SINGAPORE - Two sons of former Singapore president Ong Teng Cheong are facing off in court in a dispute over shareholdings in the holding company that controls the architecture business founded by their parents.
Older brother Ong Tze Guan, 55, has sued his younger brother Ong Tze Boon and six other shareholders, alleging minority oppression.
The engineering-trained Tze Guan had a 28.45 per cent stake in Ong&Ong Holdings.
Tze Boon, 53, an architect, had a 70.43 per cent stake. He has counterclaimed against Tze Guan for defamation and to recover an outstanding loan.
Tze Guan’s shares were transferred to the other shareholders in September last year for $1.65 million through a procedure set out in the company’s articles of association.
He contends the transfer was procured by the defendants at an undervalue.
Tze Guan is asking the High Court to set aside the “erroneous” valuation and to order the defendants to buy him out, either at an agreed price or at a price fixed by an independent expert.
The suit, filed in April, was first reported by Chinese-language daily Lianhe Zaobao on Thursday (July 1).
Mr Ong Teng Cheong, who served as Singapore’s first elected president from 1993 to 1999, died in 2002 at the age of 66. His wife Siew May died in 1999, aged 62.
The couple started Ong & Ong Architects and Town Planner in 1972 . He left in 1975 to take up public office.
In 1992, Mrs Ong incorporated a private limited company called Ong & Ong Architects. Her shares went to her husband and Tze Boon. After Mr Ong’s death, Tze Boon held about 70 per cent of the shares, while Tze Guan had about 30 per cent.
Over the years, the company underwent a few name changes. Tze Boon joined the company in 1994 and the business has since grown into a group of companies that also provides engineering and design services.
After a restructuring exercise in 2015, Ong&Ong Holdings became the parent company of the group. Tze Boon is executive chairman of the group.
In his court filing, Tze Guan, who was not involved in the day-to-day operations of the group, said that in May 2016, he proposed selling a percentage of his shares to Tze Boon.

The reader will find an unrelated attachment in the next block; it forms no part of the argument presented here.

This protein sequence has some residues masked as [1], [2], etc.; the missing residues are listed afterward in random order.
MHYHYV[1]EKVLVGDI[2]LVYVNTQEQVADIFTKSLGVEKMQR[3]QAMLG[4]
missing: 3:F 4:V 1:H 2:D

He claims that in the course of discussions over the valuation of his shares, he discovered that Tze Boon had “conducted the affairs of various companies within the group in a manner that was oppressive and unfairly prejudicial” to him.
Tze Guan was removed as a director from nine entities in the group in June 2018 and January 2019. He claims he was removed because he had queried several matters.
In April 2020, his lawyers wrote to the defendants highlighting the alleged oppressive acts. The letter said he wanted to transfer his shares to them at a “fair value” of $5.4 million.
In September 2020, Tze Guan was told that his shareholding was valued at $1.65 million. The valuation was carried out by the company’s auditors.
He objected but his shares were transferred four days later.
Tze Boon and the other defendants contend in their defence that Tze Guan’s allegations of oppression are factually and legally baseless.
They say it was decided in June 2018 that only active employed executive directors with professional qualifications would be retained as directors of the group.
This policy was communicated to the relevant directors, and three other directors voluntarily resigned.
The defendants say Tze Guan had made a “deliberate election” to sell his shares and they had acted in accordance with the procedure.
Tze Boon is seeking the repayment of an outstanding personal loan - with interest - he had given Tze Guan two decades ago.
According to court papers, Tze Boon lent Tze Guan a total of $700,000 in 2002 and 2003. Tze Guan has repaid $219,983.56.
Tze Boon also contends that allegations of minority oppression set out in the letter sent by Tze Guan’s lawyers in April last year amounted to defamation.